Back to my budget host. A couple of months ago, supposedly to comply with an ICANN regulation (which I do not buy for a second), my host made a change that enforces checking of SPF records. To prevent spoofing of emails, they will not forward any email for a domain that has an SPF record unless they are authorized to do so. This means that if I am not Amazon.com, my host will not forward emails claiming to be from Amazon.com. So far, so good.

Some mail systems have the concept of an alias, which is one way of saying “anything addressed to bob@example.com goes to robert@example.com.” Another way to accomplish this is to set up an email forwarder, which is another way of saying “any emails that come here for bob@example.com we will forward on to robert@example.com.” If the difference seems trivial, it can be. Essentially, forwarders are usually used to send email to a different mailbox or server, whereas aliases are both local to the same account on the same server. So if bob@example.com and robert@example.com are on the same server, you’d normally use an alias, but if Robert wanted his email to forward off to a Gmail account, he’d use a forwarder.

Here’s where things get stupid.

My budget host supports email aliases by using forwarding addresses only, not aliases. I would normally make up a forwarder for each purpose, and have that forwarded to my Gmail account. My host’s recent attempt to comply with a supposed ICANN directive means they will no longer “forward” an email unless the SPF records match. Since Amazon does not have an SPF record, saying that my email host is authorized to send email for them – why would they? – my host will not forward my email, which has landed in my mailbox, to my own external mailbox. “Okay,” I said, “I’ll set up a new, local account on my host, and have my forwarders forward to it, and then check that mailbox separately.” Nope, that won’t work either, as this is still considered a “forward” and my host won’t do that.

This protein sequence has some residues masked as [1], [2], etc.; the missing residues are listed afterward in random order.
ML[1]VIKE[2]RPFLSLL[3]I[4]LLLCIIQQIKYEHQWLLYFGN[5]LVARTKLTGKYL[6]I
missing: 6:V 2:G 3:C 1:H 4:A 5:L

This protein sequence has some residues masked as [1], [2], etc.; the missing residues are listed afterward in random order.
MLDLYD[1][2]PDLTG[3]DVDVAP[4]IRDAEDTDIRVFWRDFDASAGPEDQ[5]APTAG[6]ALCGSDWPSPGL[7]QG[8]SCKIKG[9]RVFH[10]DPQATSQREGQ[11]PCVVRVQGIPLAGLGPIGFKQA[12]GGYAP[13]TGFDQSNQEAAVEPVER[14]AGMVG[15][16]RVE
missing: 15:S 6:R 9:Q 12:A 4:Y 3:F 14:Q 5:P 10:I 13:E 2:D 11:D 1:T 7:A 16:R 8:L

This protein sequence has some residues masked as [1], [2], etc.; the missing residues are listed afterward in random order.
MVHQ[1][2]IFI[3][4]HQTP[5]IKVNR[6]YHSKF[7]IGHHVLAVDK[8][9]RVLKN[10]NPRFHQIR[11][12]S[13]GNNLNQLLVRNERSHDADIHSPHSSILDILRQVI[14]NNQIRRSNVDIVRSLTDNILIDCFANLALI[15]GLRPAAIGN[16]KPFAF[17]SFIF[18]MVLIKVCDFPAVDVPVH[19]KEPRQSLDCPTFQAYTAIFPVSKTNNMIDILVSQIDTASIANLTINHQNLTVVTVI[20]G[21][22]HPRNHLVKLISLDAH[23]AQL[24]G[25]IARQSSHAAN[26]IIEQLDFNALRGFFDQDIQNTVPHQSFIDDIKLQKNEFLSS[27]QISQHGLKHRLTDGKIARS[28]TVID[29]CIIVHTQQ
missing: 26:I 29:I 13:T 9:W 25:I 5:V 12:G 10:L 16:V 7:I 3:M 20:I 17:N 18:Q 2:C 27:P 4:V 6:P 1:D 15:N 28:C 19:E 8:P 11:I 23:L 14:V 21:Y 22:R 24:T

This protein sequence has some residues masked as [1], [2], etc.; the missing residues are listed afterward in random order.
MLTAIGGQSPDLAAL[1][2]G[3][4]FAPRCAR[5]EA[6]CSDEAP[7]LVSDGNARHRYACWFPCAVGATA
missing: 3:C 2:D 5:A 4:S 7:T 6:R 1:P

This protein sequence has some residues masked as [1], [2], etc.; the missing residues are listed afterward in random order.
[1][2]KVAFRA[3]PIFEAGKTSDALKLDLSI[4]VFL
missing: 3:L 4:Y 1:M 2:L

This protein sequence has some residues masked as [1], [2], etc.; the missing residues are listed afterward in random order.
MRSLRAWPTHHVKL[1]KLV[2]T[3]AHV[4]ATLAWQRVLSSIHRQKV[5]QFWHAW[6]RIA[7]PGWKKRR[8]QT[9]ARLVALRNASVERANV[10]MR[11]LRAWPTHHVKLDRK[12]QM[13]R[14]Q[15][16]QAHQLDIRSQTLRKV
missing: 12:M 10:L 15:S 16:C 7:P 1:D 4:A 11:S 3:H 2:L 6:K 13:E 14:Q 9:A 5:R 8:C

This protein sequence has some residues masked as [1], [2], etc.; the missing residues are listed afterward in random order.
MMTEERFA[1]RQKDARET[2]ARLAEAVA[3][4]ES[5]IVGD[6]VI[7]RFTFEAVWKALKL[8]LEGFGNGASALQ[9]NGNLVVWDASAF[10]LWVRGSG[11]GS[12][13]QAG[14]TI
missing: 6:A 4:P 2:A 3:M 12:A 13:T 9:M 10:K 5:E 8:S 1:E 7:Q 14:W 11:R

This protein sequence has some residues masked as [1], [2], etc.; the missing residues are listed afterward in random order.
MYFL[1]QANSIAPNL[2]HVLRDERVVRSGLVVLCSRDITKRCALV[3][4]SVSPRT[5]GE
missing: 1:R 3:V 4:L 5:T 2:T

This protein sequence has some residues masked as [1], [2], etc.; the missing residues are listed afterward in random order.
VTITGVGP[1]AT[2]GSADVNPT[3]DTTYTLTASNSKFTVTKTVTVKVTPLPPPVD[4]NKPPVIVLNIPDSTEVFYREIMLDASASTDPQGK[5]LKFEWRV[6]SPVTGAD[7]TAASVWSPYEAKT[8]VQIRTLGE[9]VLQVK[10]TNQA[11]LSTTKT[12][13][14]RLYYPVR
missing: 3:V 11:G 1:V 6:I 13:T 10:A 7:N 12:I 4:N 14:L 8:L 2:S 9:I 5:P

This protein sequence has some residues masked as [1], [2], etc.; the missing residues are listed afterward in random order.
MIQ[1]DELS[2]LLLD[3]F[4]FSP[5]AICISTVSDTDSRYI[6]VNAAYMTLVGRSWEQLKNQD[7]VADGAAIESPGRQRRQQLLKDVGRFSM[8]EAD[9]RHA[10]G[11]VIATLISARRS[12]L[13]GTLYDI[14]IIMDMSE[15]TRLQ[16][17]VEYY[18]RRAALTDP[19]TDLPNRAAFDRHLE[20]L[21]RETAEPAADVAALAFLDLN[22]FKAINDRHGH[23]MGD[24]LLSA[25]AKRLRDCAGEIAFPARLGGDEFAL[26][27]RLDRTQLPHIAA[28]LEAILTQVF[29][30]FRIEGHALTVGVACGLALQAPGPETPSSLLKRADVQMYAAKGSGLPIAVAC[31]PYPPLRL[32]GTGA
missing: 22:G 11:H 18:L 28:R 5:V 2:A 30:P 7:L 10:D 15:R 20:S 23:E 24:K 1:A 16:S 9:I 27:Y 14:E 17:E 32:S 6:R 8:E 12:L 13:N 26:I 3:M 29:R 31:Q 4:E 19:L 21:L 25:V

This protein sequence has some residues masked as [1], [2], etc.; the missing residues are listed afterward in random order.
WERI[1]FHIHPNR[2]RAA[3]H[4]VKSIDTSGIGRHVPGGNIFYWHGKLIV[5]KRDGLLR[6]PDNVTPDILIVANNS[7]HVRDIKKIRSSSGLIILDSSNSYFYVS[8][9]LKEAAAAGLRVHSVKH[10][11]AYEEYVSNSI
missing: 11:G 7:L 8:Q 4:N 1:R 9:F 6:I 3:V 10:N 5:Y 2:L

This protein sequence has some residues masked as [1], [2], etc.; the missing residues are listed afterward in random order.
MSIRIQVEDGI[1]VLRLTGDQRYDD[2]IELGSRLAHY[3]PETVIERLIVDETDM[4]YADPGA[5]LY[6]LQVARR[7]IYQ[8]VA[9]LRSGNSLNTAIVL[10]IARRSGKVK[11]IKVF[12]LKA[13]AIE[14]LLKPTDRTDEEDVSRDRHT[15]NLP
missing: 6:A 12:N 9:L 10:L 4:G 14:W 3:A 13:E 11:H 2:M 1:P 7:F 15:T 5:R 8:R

What?!?! When I heard that, I was astounded. Essentially, this host, which is a large, tier 1 hosting provider, has just killed the idea of aliases altogether. Their suggestions were for me to have Amazon set up an SPF record for my host mail server (Uh… no, you level 1 idiot, Amazon is not going to grant me the honor of sending email as Amazon to every one of their customers who wants to receive email from them), and for me to simply set up a new mailbox for each address I want. I have over 100 email aliases. So they want me to set up and check over 100 mailboxes now? I think not!

This is a case of good intentions gone horribly awry. I can only hope my host realizes the level of idiocy they’ve fallen to in their attempt to make things better. In the meantime, I’m moving my email to the one that we use and resell at work, which does not have this well-intentioned, yet stupid, restriction. As a result of my not receiving emails from Meetup.com for several weeks, I never got the email telling me that my dues were due again, and as a result, I lost control of my favorite Meetup group, which I’ve run for the past year. Fortunately, one of my fellow members pointed this problem out promptly and I was able to renew my subscription and reclaim my group. This is a relatively minor consequence, but it does not take a long stretch of the imagination to see more serious consequences coming from emails being unanswered for several months.

On the plus side, I realized that I was still receiving emails from Plenty of Fish, so I was able to use this as an opportunity to delete that forwarder. Advice to those of you who use online dating: avoid PoF. Trust me, eHarmony and OKCupid are better.

My journey through life, with stopovers in biking, coffee, martial arts, philosophy, and technology.